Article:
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Romweber’s influence stretches far and wide

by Ryan Snyder

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The change in Dexter Romweber from the time he appeared on afive-minute segment of the long-defunct MTV show “The Cutting Edge” tothe present day is unmistakable. Narrated by the disembodied voice ofthe Fleshtones’ Peter Zaremba, the clip shows young Dex giving a tourof the ramshackle dwelling out back of his family home that he sharedwith Flat Duo Jets bandmate Crow Davis, affectionately known as theMausoleum. Romweber resembled an amalgamation of a ’70s Brit-punk and ayoung Jack White, with the stoned, droopy eyes of Jim Breuer’scharacter in Half Baked. His country twang almost seemed to belie histough exterior, revealing a gentle good-hearted kid with a pure passionfor nothing but the music he loved. “The Maus” was barely habitable, but the two kids who formed one of themost influential acts ever to come out of the state of North Carolinascarcely seemed to mind. Amidst the empty beer cans and loaded ashtrayswere tiny black-and-white photos of heroes like Elvis Presley, BuddyHolly and Gene Vincent, the latter of which Romweber declared “there’snever gonna be a wildest rocker ever again.” Ironically, he wouldrepeatedly challenge that assertion over the next two decades with hisformer partner Davis and later with his sister in the Dexter RomweberDuo.

Over years of playing the dirtiest dives and the sweatiest crowds,Romweber built a reputation for being a sheer force of nature on stage.Channeling the rock-and-roll fervor of his idol Holly and the visceralcharisma of Presley, Romweber has forged believers out of music andmusicians alike. Look no further than Two Headed Cow, the 2006 documentary made about the rise and fall of Flat Duo Jets, and the impact Romweber has made on rock music will become unmistakable. Chan Marshall of Cat Power, Neko Case and even the White Stripe’s White all fawn over the Flat Duo Jets as a band that made a profound impact on their own music. White even went as far as to suggest that he created his own stage persona from studying the imitable Romweber in action. “We tried to get him [for the film], but he was far too busy at the time,” Romweber noted. Jack said that he wanted to release a “45 with the Duo on one side and the White Stripes on the other.” With such weighty endorsements behind him and his current act with his sister on drums faring well, Romweber did something he had never done before: He went to record an album littered with guest performances. It was no accident that many of the same names who went on record in Two Headed Cow with their sublime appreciation of Romweber appeared on the Duo’s latest release, Ruins of Berlin. It is a concept album of the purest form; Romweber pays homage to some of his greatest and most obscure influences, while the likes of Marshall, Case, tribute to Romweber. It takes an astute listener to surmise the origins of much of the album. With covers of jazz and country greats like Ketty Lester, Gene Roland and Billy Sherrill, he’s mined his own record collection for only the premium nuggets of sound. The title track, “Ruins of Berlin,” itself is a cover of the Frederick Hollander tune from the Marlene Dietrich classic A Foreign Affair. The semi-archaic nature of much the influences is wholly indicative of Romweber’s taste in music; he’s been hesitant to acclimatize to the rapid trends of contemporary music in recent years. When asked about recent artists that he’s come to embrace, his best answers are Leonard Cohen and Nick Cave, two artists who have actually been recording long than Romweber himself. “Sara and I draw from a lot of very distinctive influences,” Romweber said. “But all the songs are very versatile in their own way.” It’s not that Romweber outright rejects any sort of contemporary dominion over his creative impetus, it’s that he sees no reason to look outside an era whose music he sees as being pure and unblemished. It wasn’t quite the instrument of the capitalist apparatus that it is today, with less inorganic elements than the cigarettes of which he was once so fond. Today, that kid living in the shack out back has grown into a mature, reserved adult, thankful for all of those he’s had the good fortune to perform alongside, including the now-estranged Davis. Though the buoyant sanguinity of his youth has been supplanted by cautious skepticism, Romweber still exudes the same onstage ferocity the earned him his legendary status.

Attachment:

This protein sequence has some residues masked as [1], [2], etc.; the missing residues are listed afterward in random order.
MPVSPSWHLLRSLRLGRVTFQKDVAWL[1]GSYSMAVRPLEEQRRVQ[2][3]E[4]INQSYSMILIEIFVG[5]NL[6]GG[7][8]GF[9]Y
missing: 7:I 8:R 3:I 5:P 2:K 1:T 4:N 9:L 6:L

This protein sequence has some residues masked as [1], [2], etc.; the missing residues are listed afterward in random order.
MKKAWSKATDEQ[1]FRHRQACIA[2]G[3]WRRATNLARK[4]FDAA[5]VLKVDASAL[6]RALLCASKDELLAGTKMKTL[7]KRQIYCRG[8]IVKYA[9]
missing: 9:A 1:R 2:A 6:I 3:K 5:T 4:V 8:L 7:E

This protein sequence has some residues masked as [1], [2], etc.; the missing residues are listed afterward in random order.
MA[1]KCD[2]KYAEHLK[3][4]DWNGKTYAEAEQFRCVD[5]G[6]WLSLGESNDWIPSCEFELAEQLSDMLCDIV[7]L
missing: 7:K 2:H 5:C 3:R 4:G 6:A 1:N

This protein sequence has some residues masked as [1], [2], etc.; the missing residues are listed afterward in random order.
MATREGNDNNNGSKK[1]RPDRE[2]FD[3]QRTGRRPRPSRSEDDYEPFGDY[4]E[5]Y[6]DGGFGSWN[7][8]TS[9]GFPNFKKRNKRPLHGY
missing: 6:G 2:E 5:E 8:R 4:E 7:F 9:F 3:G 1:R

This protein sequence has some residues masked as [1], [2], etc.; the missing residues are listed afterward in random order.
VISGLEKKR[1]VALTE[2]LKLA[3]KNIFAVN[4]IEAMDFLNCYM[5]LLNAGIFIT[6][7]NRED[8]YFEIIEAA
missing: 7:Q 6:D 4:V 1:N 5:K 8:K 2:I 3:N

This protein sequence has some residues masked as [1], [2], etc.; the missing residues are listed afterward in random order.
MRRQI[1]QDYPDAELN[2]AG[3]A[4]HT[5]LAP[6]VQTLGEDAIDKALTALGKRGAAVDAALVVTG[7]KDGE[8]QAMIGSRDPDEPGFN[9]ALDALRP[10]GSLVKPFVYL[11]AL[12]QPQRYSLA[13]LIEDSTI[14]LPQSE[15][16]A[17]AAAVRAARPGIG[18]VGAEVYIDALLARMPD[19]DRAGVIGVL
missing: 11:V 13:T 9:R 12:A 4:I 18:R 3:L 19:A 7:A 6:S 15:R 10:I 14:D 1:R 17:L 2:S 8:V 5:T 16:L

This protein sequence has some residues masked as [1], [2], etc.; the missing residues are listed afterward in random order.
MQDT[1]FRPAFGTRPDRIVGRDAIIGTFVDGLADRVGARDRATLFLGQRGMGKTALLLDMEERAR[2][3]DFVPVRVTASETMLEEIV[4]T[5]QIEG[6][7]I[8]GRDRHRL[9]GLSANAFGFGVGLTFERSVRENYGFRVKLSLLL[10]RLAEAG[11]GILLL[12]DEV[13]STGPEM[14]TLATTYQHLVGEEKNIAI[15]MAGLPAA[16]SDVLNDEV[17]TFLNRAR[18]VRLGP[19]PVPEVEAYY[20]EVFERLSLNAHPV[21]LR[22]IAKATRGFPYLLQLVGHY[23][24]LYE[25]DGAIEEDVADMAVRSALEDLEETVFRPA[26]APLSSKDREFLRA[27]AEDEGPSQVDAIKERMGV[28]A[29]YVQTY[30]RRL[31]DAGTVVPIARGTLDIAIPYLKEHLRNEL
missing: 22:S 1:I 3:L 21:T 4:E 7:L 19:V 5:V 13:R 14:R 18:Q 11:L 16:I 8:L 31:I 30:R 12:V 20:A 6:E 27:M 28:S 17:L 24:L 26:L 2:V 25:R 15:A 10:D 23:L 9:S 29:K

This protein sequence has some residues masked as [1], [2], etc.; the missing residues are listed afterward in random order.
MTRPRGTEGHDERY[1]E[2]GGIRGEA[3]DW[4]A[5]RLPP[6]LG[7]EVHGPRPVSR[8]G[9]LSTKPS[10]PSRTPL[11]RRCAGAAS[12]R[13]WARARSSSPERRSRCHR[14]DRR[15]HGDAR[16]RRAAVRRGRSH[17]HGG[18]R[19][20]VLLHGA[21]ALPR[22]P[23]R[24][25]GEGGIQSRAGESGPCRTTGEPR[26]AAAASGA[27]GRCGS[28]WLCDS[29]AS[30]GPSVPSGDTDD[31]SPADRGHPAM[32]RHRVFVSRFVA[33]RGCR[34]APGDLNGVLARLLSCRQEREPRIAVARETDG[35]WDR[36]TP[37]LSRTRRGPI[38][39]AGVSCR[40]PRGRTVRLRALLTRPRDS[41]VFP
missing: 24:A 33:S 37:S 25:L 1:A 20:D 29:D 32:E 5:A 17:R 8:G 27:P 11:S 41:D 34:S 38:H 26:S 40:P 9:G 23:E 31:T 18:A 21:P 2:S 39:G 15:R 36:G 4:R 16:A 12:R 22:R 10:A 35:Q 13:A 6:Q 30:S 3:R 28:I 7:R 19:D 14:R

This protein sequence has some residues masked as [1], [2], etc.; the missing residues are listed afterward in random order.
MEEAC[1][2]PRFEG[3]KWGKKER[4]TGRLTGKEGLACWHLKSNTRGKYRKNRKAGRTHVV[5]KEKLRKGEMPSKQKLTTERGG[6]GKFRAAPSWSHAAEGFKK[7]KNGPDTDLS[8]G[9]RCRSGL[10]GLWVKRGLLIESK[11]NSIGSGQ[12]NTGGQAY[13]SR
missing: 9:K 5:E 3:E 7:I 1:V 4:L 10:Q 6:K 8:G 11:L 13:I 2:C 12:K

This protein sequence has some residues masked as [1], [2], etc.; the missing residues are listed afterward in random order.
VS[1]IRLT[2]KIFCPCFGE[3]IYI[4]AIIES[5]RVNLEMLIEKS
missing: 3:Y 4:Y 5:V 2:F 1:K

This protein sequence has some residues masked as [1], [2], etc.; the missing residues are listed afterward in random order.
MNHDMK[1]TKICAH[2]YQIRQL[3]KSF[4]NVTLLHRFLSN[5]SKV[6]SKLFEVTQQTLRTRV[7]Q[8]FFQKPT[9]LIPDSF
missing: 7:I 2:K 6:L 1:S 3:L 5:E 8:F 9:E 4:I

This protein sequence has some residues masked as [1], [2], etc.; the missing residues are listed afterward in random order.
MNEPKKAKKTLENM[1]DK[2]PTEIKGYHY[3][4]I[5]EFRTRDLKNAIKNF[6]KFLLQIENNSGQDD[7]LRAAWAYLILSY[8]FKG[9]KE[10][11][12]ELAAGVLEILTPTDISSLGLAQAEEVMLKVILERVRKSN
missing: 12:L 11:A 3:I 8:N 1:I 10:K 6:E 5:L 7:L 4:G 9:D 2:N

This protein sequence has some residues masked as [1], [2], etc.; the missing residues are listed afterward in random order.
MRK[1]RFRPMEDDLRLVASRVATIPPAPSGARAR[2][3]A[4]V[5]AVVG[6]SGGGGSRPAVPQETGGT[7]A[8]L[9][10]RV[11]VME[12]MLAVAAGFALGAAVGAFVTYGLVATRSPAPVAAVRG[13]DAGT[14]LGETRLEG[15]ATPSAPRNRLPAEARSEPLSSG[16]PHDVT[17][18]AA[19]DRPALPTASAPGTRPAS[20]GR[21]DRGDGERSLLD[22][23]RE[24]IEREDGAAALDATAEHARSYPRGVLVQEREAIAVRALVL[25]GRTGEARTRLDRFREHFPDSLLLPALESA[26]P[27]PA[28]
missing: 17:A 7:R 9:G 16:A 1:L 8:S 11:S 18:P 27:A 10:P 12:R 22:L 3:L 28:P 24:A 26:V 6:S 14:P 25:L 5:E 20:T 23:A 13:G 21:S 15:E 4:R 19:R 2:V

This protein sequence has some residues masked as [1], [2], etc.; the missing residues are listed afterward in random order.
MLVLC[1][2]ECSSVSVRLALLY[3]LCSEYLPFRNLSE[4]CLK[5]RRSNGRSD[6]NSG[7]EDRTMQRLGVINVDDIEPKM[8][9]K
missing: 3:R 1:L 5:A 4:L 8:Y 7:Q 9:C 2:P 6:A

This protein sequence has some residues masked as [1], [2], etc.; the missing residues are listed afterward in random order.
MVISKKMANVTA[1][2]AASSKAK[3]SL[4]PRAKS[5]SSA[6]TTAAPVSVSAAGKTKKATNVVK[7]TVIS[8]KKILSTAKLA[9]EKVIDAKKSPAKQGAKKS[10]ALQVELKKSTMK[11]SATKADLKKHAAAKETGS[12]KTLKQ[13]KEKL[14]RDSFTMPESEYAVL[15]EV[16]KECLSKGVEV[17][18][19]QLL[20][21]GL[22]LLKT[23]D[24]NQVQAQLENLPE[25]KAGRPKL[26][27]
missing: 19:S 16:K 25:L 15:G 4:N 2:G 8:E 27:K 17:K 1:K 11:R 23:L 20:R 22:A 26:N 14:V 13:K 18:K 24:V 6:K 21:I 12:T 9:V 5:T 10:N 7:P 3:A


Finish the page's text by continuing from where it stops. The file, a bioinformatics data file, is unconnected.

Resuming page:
The Dexter Romweber Duo will be performing at The Blind Tiger on Thursday, February 26.

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